If it gets people off the couch and out exploring, it’s a good thing.
This is what we’ve always said at 50 Campfires, and it holds true for Pokemon GO. Before we get into that, let’s answer a few other questions.
What is Pokemon GO?
The best way to think about it is to compare it to geocaching. That’s an activity where people use their phone (or GPS several years ago) to find “caches” hidden all over the world. It’s an incredibly fun way to add some adventure to an ordinary walk. It turns it into a treasure hunt, and you feel a sense of satisfaction.
So, whereas in geocaching you have physical objects hidden all over the place, in Pokemon GO you have digital objects that are hidden all over, that have fixed coordinates on a map. The only way you can interact with them is to go to that place with the map inside of Pokemon GO. When you get there you can interact with it in variety of ways.
I’m a big fan of gaming, and know that certain games do an excellent job of developing problem solving and abstract reasoning skills, but have always wanted another category of games that are more physical. Nintendo had a home run in this area with the Wii, and sold over 100 million consoles. We all had a lot of fun with the Wii but it was sort of like Twister, in that the physical component wore off after awhile and realized you were still stuck in your living room. Pokemon GO brings the real world of walking and exploring together with the infinite possibilities of the digital realm.
Why is it so massively popular?
I went down to Centennial Lakes several nights ago, which is a large park build around a man made lake near my home. Let me set the stage here: it was 90 degrees out, with 70% humidity. It was terrible. Oh, and it was a Monday. On any previous day like this almost no one would have been milling around. My wife and I rounded a corner to see several hundred kids talking with each other excitedly, walking around, and of course, looking at their phones. It was alive. People were sitting on every conceivable surface and interacting in a public space in a lively, positive way.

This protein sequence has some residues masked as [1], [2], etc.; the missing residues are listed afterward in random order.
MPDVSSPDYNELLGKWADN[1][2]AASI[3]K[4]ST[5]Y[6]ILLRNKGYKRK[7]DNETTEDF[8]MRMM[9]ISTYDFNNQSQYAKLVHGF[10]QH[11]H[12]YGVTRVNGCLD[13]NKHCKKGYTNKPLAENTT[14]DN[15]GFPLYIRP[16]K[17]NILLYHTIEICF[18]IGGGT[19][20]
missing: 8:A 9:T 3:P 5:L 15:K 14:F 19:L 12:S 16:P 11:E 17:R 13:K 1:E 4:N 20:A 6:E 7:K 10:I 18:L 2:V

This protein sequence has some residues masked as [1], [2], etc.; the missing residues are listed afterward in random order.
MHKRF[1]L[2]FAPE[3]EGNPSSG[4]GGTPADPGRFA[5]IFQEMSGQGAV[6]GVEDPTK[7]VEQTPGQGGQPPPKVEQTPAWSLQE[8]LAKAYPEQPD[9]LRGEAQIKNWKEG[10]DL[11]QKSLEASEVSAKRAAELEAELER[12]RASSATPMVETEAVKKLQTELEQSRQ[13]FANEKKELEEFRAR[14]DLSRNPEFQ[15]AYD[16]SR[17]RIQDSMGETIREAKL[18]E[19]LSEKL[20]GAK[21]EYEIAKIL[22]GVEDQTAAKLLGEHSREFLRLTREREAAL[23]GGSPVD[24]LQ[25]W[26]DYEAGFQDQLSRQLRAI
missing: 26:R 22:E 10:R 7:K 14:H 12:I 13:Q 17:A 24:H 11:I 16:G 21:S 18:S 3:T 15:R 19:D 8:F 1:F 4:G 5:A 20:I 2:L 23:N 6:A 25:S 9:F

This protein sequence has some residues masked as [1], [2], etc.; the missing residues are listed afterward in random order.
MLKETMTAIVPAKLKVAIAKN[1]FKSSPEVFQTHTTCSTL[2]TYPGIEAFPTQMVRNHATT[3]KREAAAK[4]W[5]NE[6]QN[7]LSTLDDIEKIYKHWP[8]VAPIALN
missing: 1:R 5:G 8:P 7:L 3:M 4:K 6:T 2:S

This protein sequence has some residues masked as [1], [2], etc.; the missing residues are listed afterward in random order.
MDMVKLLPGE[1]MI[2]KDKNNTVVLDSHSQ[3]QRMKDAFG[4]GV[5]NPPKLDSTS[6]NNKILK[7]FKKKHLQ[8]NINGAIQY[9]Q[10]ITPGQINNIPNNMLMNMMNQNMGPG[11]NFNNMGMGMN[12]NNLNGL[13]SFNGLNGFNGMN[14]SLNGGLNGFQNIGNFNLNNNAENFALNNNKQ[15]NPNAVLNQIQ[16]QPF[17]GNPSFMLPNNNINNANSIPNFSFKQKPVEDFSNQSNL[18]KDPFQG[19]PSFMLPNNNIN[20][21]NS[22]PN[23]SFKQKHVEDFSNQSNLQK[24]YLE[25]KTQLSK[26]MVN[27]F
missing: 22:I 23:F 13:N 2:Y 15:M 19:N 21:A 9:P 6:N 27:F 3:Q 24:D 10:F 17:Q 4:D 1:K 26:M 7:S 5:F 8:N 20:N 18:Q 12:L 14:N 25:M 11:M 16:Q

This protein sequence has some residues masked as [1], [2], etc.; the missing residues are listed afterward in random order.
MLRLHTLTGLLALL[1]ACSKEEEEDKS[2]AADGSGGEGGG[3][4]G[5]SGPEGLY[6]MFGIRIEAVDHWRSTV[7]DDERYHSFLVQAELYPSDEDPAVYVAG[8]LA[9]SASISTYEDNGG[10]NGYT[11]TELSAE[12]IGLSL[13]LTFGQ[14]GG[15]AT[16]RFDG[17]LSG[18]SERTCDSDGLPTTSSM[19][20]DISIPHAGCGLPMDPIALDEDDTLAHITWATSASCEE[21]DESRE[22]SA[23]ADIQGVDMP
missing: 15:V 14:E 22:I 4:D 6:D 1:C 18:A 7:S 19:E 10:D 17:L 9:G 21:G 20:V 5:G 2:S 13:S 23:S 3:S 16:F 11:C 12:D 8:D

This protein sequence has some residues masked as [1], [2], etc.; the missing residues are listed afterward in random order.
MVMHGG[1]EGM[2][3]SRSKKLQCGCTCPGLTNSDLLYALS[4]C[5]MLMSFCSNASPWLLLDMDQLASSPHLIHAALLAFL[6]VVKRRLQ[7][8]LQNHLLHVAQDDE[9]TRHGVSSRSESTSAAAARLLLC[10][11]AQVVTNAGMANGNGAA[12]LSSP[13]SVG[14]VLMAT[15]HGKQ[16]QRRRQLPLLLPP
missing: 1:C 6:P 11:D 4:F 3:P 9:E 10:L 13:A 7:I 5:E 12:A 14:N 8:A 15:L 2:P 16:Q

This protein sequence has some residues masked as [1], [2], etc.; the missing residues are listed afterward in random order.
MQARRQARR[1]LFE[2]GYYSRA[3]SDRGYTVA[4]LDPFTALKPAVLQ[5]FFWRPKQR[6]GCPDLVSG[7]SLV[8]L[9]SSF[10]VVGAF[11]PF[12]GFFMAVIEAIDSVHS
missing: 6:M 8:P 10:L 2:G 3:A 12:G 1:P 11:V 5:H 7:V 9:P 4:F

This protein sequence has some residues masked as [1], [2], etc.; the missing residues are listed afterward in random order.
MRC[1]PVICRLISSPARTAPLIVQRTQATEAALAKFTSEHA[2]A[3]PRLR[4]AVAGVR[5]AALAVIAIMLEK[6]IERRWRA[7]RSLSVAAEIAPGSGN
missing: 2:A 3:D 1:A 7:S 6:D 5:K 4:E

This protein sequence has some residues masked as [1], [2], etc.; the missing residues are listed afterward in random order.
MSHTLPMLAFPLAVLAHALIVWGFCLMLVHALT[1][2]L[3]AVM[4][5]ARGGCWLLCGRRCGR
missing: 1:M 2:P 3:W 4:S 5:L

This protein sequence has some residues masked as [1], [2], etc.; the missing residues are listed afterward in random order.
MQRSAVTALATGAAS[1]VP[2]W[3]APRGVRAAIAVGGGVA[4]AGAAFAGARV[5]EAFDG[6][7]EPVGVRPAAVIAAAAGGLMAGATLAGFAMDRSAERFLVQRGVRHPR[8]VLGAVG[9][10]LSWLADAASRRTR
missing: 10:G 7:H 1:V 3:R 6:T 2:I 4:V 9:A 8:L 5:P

It doesn’t matter what team you’re on or what play style you are, or even, if you’re brand new. We all enjoy playing. It’s something brand new. It’s something we all can enjoy no matter who we are. It doesn’t matter at all. It’s more open that way, I think – Dan, who was laying in a hammock collecting Pokemon on his phone.
“The reason why this is hitting off so well is because there are so many people at that age that have their own phones and that can afford doing this. Because Pokemon started at the generation with people that are [now] in their mid 20s and stretches all the way back to kids just getting into Pokemon right now…it has this huge generational group. People who are older than that probably think this is very kiddish because they don’t have that nostalgia” says OttoAtex4, (username) a fellow in his mid 20s who was having a great time just hanging and conversing with everyone while also playing the game.
Why do we love it so much?
Do we play Pokemon GO around the office at 50 Campfires? We don’t. We don’t even know much about it, and that doesn’t matter. What matters is that the game puts you on your feet and gets you out the door. This is what matters. The potential of location-based gaming has always excited us. Think about the collaboration that Nintendo could have with National Parks. Hundreds, even thousands of people would visit trails, waterfalls and canyons for the first time. Yes, they’re eyes are on the phone, but they’re also on the surroundings. Meeting fellow Pokemon GO players at the bottom of the Grand Canyon to visit a virtual point of interest? Awesome. Why would we care how they got there? They are people that wouldn’t have been there otherwise. Like we always say at 50 Campfires, if gets people off the couch and out exploring, it’s a good thing.